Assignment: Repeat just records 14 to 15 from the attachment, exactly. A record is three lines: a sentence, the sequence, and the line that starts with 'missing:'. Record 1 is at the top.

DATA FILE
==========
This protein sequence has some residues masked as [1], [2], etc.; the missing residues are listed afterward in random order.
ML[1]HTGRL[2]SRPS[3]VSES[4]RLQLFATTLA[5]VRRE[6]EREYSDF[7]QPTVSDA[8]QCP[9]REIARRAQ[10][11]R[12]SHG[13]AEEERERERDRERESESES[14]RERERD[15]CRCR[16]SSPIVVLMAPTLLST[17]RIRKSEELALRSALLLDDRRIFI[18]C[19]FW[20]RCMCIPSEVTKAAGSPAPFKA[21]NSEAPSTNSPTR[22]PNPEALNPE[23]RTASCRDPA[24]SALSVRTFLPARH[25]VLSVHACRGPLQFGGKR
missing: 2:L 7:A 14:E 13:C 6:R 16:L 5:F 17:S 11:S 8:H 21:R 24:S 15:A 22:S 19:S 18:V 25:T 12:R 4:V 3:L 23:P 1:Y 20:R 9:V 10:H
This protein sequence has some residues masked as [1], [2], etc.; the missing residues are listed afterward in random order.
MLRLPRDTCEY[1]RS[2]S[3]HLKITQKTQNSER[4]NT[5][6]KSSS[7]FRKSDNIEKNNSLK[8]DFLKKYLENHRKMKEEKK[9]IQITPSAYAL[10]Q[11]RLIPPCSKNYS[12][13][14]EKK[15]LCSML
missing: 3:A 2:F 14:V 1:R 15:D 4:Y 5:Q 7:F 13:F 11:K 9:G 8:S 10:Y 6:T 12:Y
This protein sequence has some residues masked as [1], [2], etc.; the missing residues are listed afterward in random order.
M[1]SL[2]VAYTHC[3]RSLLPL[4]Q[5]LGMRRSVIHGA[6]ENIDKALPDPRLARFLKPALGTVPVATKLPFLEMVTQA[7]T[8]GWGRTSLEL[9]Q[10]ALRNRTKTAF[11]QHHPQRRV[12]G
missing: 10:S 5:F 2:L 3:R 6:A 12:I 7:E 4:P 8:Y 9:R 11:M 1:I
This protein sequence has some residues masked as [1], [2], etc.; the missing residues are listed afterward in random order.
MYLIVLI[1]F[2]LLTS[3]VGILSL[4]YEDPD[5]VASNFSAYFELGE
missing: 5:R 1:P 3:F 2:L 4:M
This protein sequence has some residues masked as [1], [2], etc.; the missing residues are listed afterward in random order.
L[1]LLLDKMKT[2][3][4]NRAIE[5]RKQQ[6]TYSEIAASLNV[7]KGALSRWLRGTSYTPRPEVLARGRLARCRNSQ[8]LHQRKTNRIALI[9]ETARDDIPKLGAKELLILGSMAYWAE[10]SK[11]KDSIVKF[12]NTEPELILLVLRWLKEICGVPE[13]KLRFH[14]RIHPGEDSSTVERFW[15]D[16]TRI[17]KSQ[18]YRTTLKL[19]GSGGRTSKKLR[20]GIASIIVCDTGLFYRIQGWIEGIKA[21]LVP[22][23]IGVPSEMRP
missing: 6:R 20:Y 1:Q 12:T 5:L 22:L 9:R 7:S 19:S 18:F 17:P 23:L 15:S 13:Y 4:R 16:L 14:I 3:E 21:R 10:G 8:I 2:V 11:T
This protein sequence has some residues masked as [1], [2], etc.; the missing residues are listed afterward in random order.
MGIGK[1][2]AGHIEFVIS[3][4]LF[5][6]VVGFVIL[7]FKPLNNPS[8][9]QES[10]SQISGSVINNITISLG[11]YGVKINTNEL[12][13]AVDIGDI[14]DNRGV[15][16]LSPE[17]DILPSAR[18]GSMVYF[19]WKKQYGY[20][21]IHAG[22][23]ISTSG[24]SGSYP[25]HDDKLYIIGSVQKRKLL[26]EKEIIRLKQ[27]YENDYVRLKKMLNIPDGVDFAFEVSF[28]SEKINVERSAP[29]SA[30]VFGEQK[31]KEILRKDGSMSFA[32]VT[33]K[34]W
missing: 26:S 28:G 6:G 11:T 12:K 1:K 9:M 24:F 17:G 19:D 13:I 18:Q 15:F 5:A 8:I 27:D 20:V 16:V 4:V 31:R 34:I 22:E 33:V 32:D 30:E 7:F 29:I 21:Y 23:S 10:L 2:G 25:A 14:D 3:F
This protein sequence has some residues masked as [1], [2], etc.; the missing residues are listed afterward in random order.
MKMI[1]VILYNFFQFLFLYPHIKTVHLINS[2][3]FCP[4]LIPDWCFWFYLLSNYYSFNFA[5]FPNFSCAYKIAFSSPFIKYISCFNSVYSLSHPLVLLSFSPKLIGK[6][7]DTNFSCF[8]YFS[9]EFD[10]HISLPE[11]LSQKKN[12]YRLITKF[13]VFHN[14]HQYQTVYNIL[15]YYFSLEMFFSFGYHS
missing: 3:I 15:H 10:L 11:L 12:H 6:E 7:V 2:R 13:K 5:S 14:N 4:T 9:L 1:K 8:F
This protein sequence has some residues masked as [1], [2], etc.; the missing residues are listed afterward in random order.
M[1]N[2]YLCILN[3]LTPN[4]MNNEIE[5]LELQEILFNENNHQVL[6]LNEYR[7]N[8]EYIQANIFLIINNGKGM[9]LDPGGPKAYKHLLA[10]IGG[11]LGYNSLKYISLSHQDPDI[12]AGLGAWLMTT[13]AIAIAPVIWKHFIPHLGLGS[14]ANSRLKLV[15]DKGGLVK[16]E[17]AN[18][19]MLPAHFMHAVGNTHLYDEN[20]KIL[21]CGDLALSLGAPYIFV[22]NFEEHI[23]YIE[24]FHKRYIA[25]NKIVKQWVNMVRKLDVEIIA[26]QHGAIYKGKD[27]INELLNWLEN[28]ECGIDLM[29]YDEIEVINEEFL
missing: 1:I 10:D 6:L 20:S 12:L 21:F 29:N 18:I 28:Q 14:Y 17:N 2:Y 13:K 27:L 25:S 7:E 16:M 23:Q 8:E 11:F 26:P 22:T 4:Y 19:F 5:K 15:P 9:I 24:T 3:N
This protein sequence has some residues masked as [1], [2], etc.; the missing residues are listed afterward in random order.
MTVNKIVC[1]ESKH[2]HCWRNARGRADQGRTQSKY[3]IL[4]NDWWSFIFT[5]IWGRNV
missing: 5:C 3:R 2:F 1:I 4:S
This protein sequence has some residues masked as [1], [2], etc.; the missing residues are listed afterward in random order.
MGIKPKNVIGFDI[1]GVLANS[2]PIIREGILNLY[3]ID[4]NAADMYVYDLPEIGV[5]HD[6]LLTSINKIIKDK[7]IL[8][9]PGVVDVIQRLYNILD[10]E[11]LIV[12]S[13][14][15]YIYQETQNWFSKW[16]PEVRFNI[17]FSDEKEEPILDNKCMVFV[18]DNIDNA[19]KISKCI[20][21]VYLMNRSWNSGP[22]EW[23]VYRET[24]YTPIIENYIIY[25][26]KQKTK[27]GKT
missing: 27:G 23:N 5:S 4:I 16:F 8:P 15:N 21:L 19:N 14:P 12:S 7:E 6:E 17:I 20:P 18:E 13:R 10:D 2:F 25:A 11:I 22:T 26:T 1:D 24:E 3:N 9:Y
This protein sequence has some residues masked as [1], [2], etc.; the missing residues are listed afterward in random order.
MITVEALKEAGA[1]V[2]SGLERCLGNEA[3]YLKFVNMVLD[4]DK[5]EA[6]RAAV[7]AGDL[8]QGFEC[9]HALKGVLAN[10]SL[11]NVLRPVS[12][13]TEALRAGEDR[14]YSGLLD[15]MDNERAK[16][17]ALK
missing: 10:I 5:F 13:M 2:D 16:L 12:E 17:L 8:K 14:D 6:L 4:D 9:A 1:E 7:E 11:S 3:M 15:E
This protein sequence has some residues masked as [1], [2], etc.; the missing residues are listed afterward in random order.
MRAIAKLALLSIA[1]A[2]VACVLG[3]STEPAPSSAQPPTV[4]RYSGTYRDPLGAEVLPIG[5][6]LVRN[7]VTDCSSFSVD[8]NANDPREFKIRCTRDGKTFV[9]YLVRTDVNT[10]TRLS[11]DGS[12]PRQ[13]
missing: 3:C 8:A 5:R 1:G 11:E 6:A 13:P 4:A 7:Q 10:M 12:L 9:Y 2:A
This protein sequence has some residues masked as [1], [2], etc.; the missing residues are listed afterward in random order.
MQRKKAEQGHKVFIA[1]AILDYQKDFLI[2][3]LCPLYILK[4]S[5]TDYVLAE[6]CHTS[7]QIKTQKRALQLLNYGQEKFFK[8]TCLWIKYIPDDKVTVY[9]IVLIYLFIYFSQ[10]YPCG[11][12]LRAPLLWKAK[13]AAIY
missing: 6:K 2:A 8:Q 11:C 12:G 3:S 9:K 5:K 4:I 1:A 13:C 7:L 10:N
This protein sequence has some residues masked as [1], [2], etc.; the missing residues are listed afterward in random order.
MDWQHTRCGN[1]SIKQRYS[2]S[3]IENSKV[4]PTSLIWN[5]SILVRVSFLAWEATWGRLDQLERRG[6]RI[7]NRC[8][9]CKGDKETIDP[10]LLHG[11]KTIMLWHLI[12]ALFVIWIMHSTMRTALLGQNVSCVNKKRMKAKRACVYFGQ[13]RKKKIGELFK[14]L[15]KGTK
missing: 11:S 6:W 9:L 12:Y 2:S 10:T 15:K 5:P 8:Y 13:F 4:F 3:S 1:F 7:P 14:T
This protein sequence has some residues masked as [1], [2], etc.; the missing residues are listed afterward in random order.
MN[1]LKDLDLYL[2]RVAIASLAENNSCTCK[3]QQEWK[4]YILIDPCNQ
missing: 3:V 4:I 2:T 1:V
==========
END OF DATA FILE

This protein sequence has some residues masked as [1], [2], etc.; the missing residues are listed afterward in random order.
MDWQHTRCGN[1]SIKQRYS[2]S[3]IENSKV[4]PTSLIWN[5]SILVRVSFLAWEATWGRLDQLERRG[6]RI[7]NRC[8][9]CKGDKETIDP[10]LLHG[11]KTIMLWHLI[12]ALFVIWIMHSTMRTALLGQNVSCVNKKRMKAKRACVYFGQ[13]RKKKIGELFK[14]L[15]KGTK
missing: 11:S 6:W 9:L 12:Y 2:S 10:T 15:K 5:P 8:Y 13:F 4:F 3:S 1:F 7:P 14:T
This protein sequence has some residues masked as [1], [2], etc.; the missing residues are listed afterward in random order.
MN[1]LKDLDLYL[2]RVAIASLAENNSCTCK[3]QQEWK[4]YILIDPCNQ
missing: 3:V 4:I 2:T 1:V